Can anything replace China as the engine of oil demand?
The fact that the oil-producing world is heavily dependent on China’s appetite is a fact that is reminded us from time to time. Last year, Chinese buyers pulled oil prices out of the doldrums on their own as they sourced cheap raw materials to replenish their reserves. Now that overdependence is backfiring on falling prices and is expected to stay low because of China.
In all fairness, it was not so much China as the resurgence of Covid-19 in China that drove prices down sharply earlier this week. The benchmarks have reached the the lowest in three weeks due to movement restrictions imposed by Chinese authorities in response to the latest wave of infections. These included warnings against travel, flight cancellations and restrictions on public transport and taxis.
Of course, all of this would affect the demand for oil, and it will not affect it favorably. Some believe it is too early to panic and sell oil.
“There is still a lot of uncertainty over how the Covid-19 situation in China will develop and what this means for oil demand and prices,” Reuters said citing ING Economic in a note yesterday.
Yet despite this uncertainty, oil traders are on the alert, and this advantage is clear evidence of the market’s over-reliance on China as a price stabilizer. Unfortunately, there are few alternatives to the world’s largest oil importer as a price stabilizer.
In fact, there isn’t.
India is even more dependent on imported oil than China, meeting up to 80% of its domestic demand with imported oil. This makes the subcontinent an important factor in setting oil prices, there is no doubt about it. Yet in absolute terms India is a much smaller importer than China. Last year India imported some 198 million tonnes of crude, or about 4 million barrels per day. In comparison, China bought nearly 11 million barrels a day of foreign oil last year.
To be fair, the number of imports from China hit a record high, boosted by equally low prices, but India was importing more than usual due to low prices as well, and it couldn’t even come close. of China’s daily average.
Smaller Asian economies also depend on imported crude, and overall this could be seen as a factor in prices. This is why Asia as a whole is the biggest price factor along with the United States, which is the world’s largest consumer of crude. Yet in Asia and around the world, China will likely remain the clear leader when it comes to price changes.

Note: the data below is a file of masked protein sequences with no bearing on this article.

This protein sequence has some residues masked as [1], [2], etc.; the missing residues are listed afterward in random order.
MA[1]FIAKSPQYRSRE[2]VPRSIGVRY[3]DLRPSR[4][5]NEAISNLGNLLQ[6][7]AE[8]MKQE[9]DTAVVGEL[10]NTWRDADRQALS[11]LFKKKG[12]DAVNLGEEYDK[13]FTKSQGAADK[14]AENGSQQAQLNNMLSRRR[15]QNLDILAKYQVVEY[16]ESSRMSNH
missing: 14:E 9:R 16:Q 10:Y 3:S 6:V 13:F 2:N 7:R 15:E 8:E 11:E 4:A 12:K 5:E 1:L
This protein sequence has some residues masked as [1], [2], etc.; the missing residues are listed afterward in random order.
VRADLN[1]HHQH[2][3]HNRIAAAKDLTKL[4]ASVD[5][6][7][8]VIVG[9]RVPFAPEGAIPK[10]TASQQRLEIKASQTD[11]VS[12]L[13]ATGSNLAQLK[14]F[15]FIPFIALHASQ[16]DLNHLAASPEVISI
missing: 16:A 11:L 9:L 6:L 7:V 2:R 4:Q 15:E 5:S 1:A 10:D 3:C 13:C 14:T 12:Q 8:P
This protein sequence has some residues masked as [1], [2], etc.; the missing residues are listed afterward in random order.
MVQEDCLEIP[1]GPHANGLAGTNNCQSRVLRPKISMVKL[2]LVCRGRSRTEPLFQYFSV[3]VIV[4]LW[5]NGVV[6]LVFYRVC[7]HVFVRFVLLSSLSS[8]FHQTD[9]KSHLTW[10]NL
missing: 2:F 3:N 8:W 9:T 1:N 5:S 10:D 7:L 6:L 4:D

Oil is currently trading below $ 70 a barrel after just a few weeks Brent grabbed $ 80. True, cases of Covid-19 are on the rise in the United States, but no lockdowns are discussed there, so concerns about oil demand should be much milder. In addition, the outlook for oil demand in the United States is quite bright as Congress debates a $ 1 trillion infrastructure bill that is expected to boost demand for petroleum products, analysts say.
The outlook for China is not that bright. Beijing is currently cracking down on the independent refinery industry, which accounts for a significant portion of total oil imports. In addition, with prices much higher this year than last year and excess fuel inventories, its appetite for imports appears to have moderated somewhat. Nevertheless, in July, China imported more oil than in June, suggesting that the slowdown in imports that some analysts predicted for the second half of the year may still be ahead.
If – or when – this slowdown occurs, it will likely be relatively short-lived, judging by the effect of the first wave of Covid-19 infections on the Chinese economy. A quick rebound is something the Chinese seem to be experts on based on what we saw last year. It is certainly good for oil prices. It’s also bad for prices as the slightest suggestion of a slowing Chinese economic growth can bring prices down in the blink of an eye.
By Irina Slav for Oil Octobers
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